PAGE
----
Please correct your sentence “the tenor had signed a contract for a solo performance two years ago, not a duet.” The ball does not contract singers with two years’ notice, and Mantashyan’s participation was announced weeks, if not months, before Eyvasov’s. If you’d like to say that the massis agency made the accusation, I suppose we can do so. But then let’s also say: “Eyvasov’s Manager at Centre stage artist management conveyed to the Dresden Opera Ball that his client would not take part in this concert with a singer on purely xenophobic grounds.” Let’s also say: “Shortly after these accusations by the massis agency were made public, Eyvasov found it appropriate to mock the rising singer publicly via social media, claiming she has done this purely for publicity. Why someone in the right should feel justified in such a vulgar and classless move is beyond the mindset of anyone who is not a sniveling, groveling today to his far more talented, if politically oblivious, spouse.

    • Herr Doktor says:

      Dear “Stephan”,

      Thank you for this posting. It’s the straw that broke the camel’s back, so to speak. I can now tell you that I’m done attending any performances where Mr. Eyvazov will be appearing in the future. Ever. I won’t be missing much, because the one time I heard him live at the Met, he underwhelmed me. So I really won’t be missing much, as he’s hardly a talent. But this effort of yours to obfuscate what really happened crosses the line. At a time when the Met and everyone else is having difficulties selling tickets, you can be assured they will be selling at least one less ticket because Mr. Eyvazov is a racist neanderthal. And because of flunkees like you who enable/support him.

      Herr Doktor

      • Sanity says:

        Bravo!!! There is nothing more pathetic and doomed to failure than these people who come to this blog all the time desperate to defend this dreadful, third rate singer. And now, thanks to this horrible episode, his poor singing is not anymore the only theme they have to struggle with!

    • Tiredofitall says:

      Oh, well, that DOES make all the difference. I hadn’t done the processing to split those hairs. Thanks.

    • Saxon Broken says:


      Yusif Eyvazov can always sue Norman for libel if it isn’t true and he feels he has been damaged by the accusation.

      • Sanity says:

        Precisely! And Mr. Netrebko will not sue Norman or anyone else, for he knows all too well that this accusation is absolutely true.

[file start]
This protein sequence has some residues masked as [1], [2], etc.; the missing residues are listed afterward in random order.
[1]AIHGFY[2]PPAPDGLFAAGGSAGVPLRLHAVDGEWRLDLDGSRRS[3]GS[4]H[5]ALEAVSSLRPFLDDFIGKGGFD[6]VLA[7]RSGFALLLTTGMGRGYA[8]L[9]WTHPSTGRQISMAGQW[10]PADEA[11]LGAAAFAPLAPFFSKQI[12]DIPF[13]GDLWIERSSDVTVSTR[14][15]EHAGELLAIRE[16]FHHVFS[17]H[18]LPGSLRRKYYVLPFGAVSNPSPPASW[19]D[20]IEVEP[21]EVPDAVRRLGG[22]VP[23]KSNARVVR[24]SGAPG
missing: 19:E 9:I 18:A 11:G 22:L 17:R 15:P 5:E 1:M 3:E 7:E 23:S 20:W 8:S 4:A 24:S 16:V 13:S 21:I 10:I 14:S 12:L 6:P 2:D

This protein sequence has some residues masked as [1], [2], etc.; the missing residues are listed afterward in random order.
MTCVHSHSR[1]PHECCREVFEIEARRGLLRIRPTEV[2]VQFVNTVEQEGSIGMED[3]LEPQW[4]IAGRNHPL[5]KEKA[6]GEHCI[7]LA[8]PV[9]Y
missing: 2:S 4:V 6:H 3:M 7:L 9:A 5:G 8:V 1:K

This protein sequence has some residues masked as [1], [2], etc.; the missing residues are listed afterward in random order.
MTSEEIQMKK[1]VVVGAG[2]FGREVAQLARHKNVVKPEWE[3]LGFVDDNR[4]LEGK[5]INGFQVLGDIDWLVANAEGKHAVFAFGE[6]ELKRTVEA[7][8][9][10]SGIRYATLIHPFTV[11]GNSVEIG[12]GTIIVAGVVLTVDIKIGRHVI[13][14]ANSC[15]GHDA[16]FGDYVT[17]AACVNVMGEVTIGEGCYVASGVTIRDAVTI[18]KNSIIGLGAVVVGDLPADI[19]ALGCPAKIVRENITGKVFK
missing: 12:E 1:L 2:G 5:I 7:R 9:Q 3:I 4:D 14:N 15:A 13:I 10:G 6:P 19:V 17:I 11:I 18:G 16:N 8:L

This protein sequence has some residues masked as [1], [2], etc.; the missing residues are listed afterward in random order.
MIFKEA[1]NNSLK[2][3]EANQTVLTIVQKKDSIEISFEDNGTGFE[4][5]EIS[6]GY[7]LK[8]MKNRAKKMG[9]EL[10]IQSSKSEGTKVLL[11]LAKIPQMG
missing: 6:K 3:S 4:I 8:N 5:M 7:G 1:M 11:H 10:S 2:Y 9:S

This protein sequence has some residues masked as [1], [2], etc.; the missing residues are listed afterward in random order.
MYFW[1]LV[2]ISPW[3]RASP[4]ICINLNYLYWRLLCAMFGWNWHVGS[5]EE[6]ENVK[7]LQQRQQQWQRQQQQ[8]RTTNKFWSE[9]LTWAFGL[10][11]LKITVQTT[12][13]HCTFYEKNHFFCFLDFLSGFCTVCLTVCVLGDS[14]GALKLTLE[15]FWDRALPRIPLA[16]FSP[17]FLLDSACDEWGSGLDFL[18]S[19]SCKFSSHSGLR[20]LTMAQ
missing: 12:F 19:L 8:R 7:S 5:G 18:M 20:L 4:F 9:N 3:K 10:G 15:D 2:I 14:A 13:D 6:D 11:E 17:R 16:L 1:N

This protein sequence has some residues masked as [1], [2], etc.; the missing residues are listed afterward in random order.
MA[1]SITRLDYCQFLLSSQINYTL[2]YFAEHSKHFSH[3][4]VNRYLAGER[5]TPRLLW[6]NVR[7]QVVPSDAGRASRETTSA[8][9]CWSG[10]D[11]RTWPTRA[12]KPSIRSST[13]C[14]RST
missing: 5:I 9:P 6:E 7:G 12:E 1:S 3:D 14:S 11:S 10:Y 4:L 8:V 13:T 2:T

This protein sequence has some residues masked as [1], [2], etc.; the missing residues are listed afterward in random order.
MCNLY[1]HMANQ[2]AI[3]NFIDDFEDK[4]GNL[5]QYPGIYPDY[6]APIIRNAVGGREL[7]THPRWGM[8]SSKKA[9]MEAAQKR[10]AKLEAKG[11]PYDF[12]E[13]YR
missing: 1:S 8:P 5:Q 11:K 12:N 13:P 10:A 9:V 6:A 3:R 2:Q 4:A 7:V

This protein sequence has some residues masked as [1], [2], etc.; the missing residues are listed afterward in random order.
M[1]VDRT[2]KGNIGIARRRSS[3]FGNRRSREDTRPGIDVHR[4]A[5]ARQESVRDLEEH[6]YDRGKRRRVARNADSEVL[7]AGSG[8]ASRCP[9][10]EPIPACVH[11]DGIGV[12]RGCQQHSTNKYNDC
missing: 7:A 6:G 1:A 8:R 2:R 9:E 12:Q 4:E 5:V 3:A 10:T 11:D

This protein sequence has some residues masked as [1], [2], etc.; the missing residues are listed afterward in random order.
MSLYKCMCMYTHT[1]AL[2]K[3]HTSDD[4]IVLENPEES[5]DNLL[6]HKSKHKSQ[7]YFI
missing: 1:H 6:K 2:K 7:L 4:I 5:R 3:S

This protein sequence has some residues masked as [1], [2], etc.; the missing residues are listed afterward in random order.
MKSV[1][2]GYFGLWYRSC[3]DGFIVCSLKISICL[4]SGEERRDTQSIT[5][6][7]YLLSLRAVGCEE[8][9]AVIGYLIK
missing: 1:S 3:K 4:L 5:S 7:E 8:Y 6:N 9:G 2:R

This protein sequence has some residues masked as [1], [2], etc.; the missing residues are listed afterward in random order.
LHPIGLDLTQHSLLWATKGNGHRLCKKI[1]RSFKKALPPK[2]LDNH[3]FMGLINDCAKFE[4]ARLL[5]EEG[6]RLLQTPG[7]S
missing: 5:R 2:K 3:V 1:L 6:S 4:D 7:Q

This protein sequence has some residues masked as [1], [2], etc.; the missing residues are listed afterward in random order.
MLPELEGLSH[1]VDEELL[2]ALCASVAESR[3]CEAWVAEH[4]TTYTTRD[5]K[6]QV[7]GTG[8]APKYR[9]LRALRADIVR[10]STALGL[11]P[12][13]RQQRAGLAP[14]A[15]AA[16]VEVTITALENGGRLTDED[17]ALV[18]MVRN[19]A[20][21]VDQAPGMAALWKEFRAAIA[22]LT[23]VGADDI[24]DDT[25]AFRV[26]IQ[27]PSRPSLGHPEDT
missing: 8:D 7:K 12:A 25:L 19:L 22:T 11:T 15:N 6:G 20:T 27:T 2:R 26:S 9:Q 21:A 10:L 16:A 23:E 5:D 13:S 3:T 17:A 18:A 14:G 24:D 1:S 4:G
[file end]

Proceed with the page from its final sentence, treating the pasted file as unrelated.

• Peter says:

    I would never buy a ticket to listen to such terrible category F singer like this tenor, performing on all the big stages just because of his spouse!
    If this means that I will loose the opportunity to see his wife, then so be it…. Not such a great loss in the end!
    Dresden should immediately cancel his Don Carlo this summer – how is it possible to schedule a new production of such a grand opera with this tenor singing the title role?!? Just because his wife will be tackling the role of Elisabetta? Enough already! What is wrong with the opera directors hiring these poor voices, how can they accept this, are they all deaf today?
    His Calaf in Munich was an embarrassment to the house and to opera in general, according to my friend who was there, so shame on them!
    I hope Dresden audiences will show him the exact “appreciation” that he deserves… by not showing up or by “cheering“ him accordingly!
    Isn’t everybody tired of these opera frauds as Herr Yusif and Frau Kurzak? I am!

    • Alviano says:

      Is Yusif really that bad? How many people complaining about him have actually heard him? I have read good notices for him too.

      Personally, I hope people turn in their DC tickets. I’ll be there in a flash! Then I will know who’s good and who’s not.

      • Herr Doktor says:

        I have heard him live in Turandot as Calaf. He is a mediocrity at best–definitely outsung by everyone else on the stage–and in my opinion unworthy of consideration as a leading anything. Were he not Mr. Netrebko, his superstardom would be limited to the Azerbaijan State Academic Opera and Ballet Theater. And beyond that, perhaps the Baton Rouge Opera.

    • Sanity says:

      Absolutely tired!!! So very well said, Peter.